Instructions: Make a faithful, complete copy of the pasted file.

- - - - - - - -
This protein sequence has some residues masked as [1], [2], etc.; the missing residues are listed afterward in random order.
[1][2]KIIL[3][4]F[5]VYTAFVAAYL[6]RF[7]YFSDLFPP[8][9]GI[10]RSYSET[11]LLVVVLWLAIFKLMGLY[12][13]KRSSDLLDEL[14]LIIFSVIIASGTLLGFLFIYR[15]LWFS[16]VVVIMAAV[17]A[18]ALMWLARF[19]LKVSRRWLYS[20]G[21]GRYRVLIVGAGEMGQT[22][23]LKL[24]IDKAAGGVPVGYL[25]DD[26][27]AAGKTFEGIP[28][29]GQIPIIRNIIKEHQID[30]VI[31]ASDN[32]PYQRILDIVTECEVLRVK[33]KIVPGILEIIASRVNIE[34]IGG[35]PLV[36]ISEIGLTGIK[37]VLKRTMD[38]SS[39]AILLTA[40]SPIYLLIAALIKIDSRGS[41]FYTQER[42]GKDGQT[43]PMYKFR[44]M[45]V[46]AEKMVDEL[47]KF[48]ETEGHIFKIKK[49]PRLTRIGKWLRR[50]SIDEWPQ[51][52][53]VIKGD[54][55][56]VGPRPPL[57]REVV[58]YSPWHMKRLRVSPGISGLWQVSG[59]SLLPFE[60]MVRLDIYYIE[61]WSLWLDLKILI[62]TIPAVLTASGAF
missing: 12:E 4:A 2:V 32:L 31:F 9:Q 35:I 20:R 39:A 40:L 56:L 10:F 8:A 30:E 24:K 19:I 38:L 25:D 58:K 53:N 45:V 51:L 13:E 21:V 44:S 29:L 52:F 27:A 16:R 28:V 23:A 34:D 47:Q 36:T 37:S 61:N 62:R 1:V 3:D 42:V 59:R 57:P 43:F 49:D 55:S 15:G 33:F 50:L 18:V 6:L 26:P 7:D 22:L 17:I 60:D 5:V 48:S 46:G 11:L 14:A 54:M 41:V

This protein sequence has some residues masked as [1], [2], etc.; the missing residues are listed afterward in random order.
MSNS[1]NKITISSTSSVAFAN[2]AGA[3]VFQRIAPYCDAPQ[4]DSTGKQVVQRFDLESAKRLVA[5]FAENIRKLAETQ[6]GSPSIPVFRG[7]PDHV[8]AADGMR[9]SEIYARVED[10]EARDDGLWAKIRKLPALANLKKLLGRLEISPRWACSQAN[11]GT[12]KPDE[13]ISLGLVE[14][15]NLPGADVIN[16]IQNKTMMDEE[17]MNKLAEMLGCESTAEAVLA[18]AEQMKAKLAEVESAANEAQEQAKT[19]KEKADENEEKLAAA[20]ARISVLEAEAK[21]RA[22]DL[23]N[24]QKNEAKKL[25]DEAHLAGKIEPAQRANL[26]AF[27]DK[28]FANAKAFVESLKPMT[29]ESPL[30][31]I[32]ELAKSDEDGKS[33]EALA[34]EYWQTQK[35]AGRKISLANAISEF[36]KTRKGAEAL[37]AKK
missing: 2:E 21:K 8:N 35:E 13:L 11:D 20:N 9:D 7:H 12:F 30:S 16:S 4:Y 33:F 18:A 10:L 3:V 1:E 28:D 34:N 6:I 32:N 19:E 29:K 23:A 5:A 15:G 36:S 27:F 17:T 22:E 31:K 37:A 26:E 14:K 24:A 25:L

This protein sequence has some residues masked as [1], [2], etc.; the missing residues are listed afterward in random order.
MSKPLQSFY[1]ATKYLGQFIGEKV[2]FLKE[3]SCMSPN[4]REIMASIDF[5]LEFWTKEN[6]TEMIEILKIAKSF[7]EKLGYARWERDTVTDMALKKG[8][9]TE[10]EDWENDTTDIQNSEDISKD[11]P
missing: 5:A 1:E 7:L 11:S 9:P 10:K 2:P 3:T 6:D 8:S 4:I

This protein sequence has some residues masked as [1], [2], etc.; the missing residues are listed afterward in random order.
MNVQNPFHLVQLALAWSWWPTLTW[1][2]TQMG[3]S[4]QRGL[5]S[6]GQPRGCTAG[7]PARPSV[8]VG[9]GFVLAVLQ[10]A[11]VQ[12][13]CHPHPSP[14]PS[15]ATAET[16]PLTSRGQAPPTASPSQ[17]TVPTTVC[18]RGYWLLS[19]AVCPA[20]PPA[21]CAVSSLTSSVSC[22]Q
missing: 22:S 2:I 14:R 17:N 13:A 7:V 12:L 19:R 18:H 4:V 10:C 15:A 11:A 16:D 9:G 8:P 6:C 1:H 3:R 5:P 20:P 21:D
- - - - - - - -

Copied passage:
This protein sequence has some residues masked as [1], [2], etc.; the missing residues are listed afterward in random order.
[1][2]KIIL[3][4]F[5]VYTAFVAAYL[6]RF[7]YFSDLFPP[8][9]GI[10]RSYSET[11]LLVVVLWLAIFKLMGLY[12][13]KRSSDLLDEL[14]LIIFSVIIASGTLLGFLFIYR[15]LWFS[16]VVVIMAAV[17]A[18]ALMWLARF[19]LKVSRRWLYS[20]G[21]GRYRVLIVGAGEMGQT[22][23]LKL[24]IDKAAGGVPVGYL[25]DD[26][27]AAGKTFEGIP[28][29]GQIPIIRNIIKEHQID[30]VI[31]ASDN[32]PYQRILDIVTECEVLRVK[33]KIVPGILEIIASRVNIE[34]IGG[35]PLV[36]ISEIGLTGIK[37]VLKRTMD[38]SS[39]AILLTA[40]SPIYLLIAALIKIDSRGS[41]FYTQER[42]GKDGQT[43]PMYKFR[44]M[45]V[46]AEKMVDEL[47]KF[48]ETEGHIFKIKK[49]PRLTRIGKWLRR[50]SIDEWPQ[51][52][53]VIKGD[54][55][56]VGPRPPL[57]REVV[58]YSPWHMKRLRVSPGISGLWQVSG[59]SLLPFE[60]MVRLDIYYIE[61]WSLWLDLKILI[62]TIPAVLTASGAF
missing: 12:E 4:A 2:V 32:L 31:F 9:Q 35:I 20:R 39:A 40:L 56:L 10:F 8:A 30:E 24:K 19:I 38:L 25:D 58:K 53:N 45:V 51:L 13:E 21:V 44:S 29:L 52:F 27:A 16:R 28:V 23:A 34:D 47:Q 36:T 37:S 61:N 62:R 1:V 3:D 42:V 59:R 57:P 43:F 49:D 55:S 15:G 33:F 50:L 18:V 6:L 26:P 7:D 22:L 17:I 60:D 5:V 48:S 46:G 11:L 14:A 54:M 41:V

This protein sequence has some residues masked as [1], [2], etc.; the missing residues are listed afterward in random order.
MSNS[1]NKITISSTSSVAFAN[2]AGA[3]VFQRIAPYCDAPQ[4]DSTGKQVVQRFDLESAKRLVA[5]FAENIRKLAETQ[6]GSPSIPVFRG[7]PDHV[8]AADGMR[9]SEIYARVED[10]EARDDGLWAKIRKLPALANLKKLLGRLEISPRWACSQAN[11]GT[12]KPDE[13]ISLGLVE[14][15]NLPGADVIN[16]IQNKTMMDEE[17]MNKLAEMLGCESTAEAVLA[18]AEQMKAKLAEVESAANEAQEQAKT[19]KEKADENEEKLAAA[20]ARISVLEAEAK[21]RA[22]DL[23]N[24]QKNEAKKL[25]DEAHLAGKIEPAQRANL[26]AF[27]DK[28]FANAKAFVESLKPMT[29]ESPL[30][31]I[32]ELAKSDEDGKS[33]EALA[34]EYWQTQK[35]AGRKISLANAISEF[36]KTRKGAEAL[37]AKK
missing: 2:E 21:K 8:N 35:E 13:L 11:D 20:N 9:D 7:H 12:F 30:S 16:S 4:Y 33:F 18:A 10:L 3:V 1:E 28:D 34:N 6:I 32:N 19:E 29:K 23:A 5:A 15:G 36:S 27:F 17:T 22:E 31:K 37:A 26:E 14:K 24:A 25:L

This protein sequence has some residues masked as [1], [2], etc.; the missing residues are listed afterward in random order.
MSKPLQSFY[1]ATKYLGQFIGEKV[2]FLKE[3]SCMSPN[4]REIMASIDF[5]LEFWTKEN[6]TEMIEILKIAKSF[7]EKLGYARWERDTVTDMALKKG[8][9]TE[10]EDWENDTTDIQNSEDISKD[11]P
missing: 5:A 1:E 7:L 11:S 9:P 10:K 2:P 3:T 6:D 8:S 4:I

This protein sequence has some residues masked as [1], [2], etc.; the missing residues are listed afterward in random order.
MNVQNPFHLVQLALAWSWWPTLTW[1][2]TQMG[3]S[4]QRGL[5]S[6]GQPRGCTAG[7]PARPSV[8]VG[9]GFVLAVLQ[10]A[11]VQ[12][13]CHPHPSP[14]PS[15]ATAET[16]PLTSRGQAPPTASPSQ[17]TVPTTVC[18]RGYWLLS[19]AVCPA[20]PPA[21]CAVSSLTSSVSC[22]Q
missing: 22:S 2:I 14:R 17:N 13:A 7:V 12:L 19:R 18:H 4:V 10:C 15:A 11:A 16:D 9:G 8:P 6:C 1:H 3:R 5:P 20:P 21:D